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Global Products | Mar/Apr '14

Using Adaptive Optics Technology to Enhance Vision

Imagine being able to offer your presbyopic patients better depth of focus by altering the aberrations in their eyes. Much of our research was centered on trying to understand the role that certain aberrations play in a patient’s depth of field. If you have no accommodation, but you have some aberrations, then there’s a degree of multifocality that might give you an expanded depth of field to see a range of visual target. Wavefront testing has proven to be a useful technology to assess these higher-order aberrations (HOAs) and to better understand the limitations of visual function.

Adaptive optics (AO) was originally designed for use in astronomy but is finding its way into ophthalmology and our clinical practice. AO visual simulator technology takes the wavefront signal and, through a special deformable mirror, cancels out whatever wavefront error it detects. Because imperfections in the cornea and lens are unavoidable, AO compensates for the irregularities and improves visual function. This can offer the patient a perfect optical pathway and can also be used by practitioners to look at the retina. In highly aberrated eyes, AO allows you to show patients a simulation of what their vision could be if the errors are corrected.

We found that the generation of the right amount of spherical aberration enhances depth of focus. Our goal is to find what the best aberration pattern is for maintaining good optical quality and enhancing the depth of field. We anticipate that AO technology will help determine the most functional aberration values for the typical presbyopic patient, which will contribute significantly to the design of presbyopic corneal and lens-based treatments.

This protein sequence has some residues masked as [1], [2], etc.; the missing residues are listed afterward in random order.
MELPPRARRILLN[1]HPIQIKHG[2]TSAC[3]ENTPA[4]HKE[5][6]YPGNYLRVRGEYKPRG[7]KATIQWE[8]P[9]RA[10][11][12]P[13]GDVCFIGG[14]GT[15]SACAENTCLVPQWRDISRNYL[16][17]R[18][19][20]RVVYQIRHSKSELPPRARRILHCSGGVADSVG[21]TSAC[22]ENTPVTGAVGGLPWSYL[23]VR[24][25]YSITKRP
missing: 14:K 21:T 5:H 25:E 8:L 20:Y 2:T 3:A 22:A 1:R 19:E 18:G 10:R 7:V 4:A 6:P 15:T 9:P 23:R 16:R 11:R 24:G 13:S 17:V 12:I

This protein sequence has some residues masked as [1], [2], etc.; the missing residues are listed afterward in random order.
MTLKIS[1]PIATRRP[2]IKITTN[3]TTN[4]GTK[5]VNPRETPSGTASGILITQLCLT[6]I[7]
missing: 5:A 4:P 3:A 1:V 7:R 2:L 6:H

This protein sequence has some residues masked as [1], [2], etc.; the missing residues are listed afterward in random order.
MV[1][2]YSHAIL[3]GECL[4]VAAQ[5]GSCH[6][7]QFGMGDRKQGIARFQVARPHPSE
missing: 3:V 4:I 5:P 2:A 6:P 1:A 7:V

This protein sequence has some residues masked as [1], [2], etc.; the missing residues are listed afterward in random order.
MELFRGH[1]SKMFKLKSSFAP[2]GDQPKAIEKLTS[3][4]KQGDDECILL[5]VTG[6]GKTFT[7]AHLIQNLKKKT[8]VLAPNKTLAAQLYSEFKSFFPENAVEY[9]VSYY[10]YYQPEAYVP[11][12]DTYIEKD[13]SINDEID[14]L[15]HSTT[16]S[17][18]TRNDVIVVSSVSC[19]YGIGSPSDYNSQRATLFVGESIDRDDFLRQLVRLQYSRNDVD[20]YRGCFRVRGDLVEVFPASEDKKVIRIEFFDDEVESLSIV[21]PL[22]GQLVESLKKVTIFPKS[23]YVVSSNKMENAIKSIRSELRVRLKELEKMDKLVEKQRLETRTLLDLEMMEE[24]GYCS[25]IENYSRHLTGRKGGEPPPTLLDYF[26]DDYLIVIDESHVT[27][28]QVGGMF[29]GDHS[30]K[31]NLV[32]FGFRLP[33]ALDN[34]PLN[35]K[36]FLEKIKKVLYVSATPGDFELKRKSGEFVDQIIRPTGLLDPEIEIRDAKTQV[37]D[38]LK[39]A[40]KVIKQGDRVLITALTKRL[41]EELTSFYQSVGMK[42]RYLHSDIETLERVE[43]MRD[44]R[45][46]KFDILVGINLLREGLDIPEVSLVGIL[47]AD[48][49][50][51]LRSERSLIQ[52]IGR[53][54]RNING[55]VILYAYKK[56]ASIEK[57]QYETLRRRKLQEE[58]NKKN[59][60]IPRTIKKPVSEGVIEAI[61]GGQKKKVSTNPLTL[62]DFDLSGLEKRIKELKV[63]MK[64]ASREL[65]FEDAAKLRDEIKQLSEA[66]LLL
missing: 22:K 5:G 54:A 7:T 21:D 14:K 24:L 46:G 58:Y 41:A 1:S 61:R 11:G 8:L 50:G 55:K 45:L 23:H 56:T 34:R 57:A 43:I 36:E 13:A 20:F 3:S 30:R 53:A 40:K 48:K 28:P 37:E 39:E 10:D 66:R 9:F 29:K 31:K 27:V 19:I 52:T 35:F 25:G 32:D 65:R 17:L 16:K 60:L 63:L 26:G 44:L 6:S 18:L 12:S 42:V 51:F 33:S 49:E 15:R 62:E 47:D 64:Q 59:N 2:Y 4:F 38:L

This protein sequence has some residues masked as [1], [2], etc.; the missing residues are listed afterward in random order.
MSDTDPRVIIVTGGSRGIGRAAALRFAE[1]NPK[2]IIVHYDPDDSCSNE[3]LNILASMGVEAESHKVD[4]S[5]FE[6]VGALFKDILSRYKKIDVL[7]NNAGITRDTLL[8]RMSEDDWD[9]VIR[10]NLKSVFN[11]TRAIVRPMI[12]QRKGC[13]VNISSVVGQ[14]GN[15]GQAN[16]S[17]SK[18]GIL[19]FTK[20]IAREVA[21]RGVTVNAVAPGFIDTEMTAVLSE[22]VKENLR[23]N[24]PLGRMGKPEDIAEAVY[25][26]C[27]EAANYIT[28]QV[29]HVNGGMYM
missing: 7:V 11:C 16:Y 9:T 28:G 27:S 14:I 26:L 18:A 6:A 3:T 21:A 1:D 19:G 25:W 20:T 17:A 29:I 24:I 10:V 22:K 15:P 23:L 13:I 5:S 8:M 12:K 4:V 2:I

1. Rocha KM, Vabre L, Harms F, et al. Effects of Zernike wavefront aberrations on visual acuity measured using electromagnetic adaptive optics technology. J Refract Surg. 2007;23(9):953-959.

2. Rocha KM, Vabre L, Chateau N, Krueger RR. Expanding depth of focus by modifying higher-order aberrations as induced by an adaptive optics visual simulator. J Cataract Refract Surg. 2009;35(11):1885-1892.

3. Rocha KM, Vabre L, Chateau N, Krueger RR. Enhanced visual acuity and image perception following correction of highly aberrated eyes using an adaptive optics visual simulator. J Refract Surg. 2010;26(1):52-56.

4. Rocha KM, Soriano ES, Chamon W, Chalita MR, Nosé W. Spherical aberration and depth of focus in eyes implanted with aspheric and spherical intraocular lenses: a prospective randomized study. Ophthalmology. 2007;114(11):2050-4.

George O. Waring IV, MD, FACS

George O. Waring IV, MD, FACS, is the Director of Refractive Surgery and an Assistant Professor of Ophthalmology at the Storm Eye Institute, Medical University of South Carolina. He is also the Medical Director of the Magill Vision Center in Mt. Pleasant, South Carolina, and a Chief Medical Editor of MillenniealEYE. Dr.Waring may be reached at waringg@musc.edu.

Karolinne Maia Rocha, MD, PhD

Karolinne Maia Rocha, MD, PhD, is from the Cole Eye Institute, Cleveland Clinic Foundation. Dr. Rocha states that she has no relevant financial disclosures. She may be reached at karolinnemaia@gmail.com.